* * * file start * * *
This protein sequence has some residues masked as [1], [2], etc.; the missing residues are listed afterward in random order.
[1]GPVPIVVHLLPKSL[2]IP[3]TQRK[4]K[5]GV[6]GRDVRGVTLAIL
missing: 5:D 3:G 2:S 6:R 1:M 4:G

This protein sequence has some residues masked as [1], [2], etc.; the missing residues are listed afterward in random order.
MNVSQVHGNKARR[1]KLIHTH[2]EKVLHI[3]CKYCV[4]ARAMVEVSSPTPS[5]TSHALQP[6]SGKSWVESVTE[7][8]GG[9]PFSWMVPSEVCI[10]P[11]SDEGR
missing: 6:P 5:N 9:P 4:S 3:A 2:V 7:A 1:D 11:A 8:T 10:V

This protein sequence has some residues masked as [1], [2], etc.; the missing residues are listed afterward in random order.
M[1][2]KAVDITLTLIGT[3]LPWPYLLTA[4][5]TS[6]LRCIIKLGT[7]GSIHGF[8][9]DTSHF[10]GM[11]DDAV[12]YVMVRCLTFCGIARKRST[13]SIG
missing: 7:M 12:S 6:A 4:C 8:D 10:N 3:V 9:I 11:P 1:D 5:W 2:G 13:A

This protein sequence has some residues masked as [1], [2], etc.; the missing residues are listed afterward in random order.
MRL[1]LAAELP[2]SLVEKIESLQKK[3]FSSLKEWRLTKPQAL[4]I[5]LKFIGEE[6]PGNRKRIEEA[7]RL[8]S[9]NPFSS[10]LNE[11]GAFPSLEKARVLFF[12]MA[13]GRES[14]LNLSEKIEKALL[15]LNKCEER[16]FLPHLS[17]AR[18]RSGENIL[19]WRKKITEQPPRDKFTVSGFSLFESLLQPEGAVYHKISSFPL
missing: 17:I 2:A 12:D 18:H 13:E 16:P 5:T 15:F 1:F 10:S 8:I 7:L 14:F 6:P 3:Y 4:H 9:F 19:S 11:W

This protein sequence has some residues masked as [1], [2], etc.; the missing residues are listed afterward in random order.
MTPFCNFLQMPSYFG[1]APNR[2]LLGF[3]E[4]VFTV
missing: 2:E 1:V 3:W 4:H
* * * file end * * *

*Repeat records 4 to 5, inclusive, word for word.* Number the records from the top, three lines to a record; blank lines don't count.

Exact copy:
This protein sequence has some residues masked as [1], [2], etc.; the missing residues are listed afterward in random order.
MRL[1]LAAELP[2]SLVEKIESLQKK[3]FSSLKEWRLTKPQAL[4]I[5]LKFIGEE[6]PGNRKRIEEA[7]RL[8]S[9]NPFSS[10]LNE[11]GAFPSLEKARVLFF[12]MA[13]GRES[14]LNLSEKIEKALL[15]LNKCEER[16]FLPHLS[17]AR[18]RSGENIL[19]WRKKITEQPPRDKFTVSGFSLFESLLQPEGAVYHKISSFPL
missing: 17:I 2:A 12:D 18:H 13:E 16:P 5:T 15:F 1:F 10:S 8:I 7:L 14:F 6:P 3:Y 4:H 9:F 19:S 11:W

This protein sequence has some residues masked as [1], [2], etc.; the missing residues are listed afterward in random order.
MTPFCNFLQMPSYFG[1]APNR[2]LLGF[3]E[4]VFTV
missing: 2:E 1:V 3:W 4:H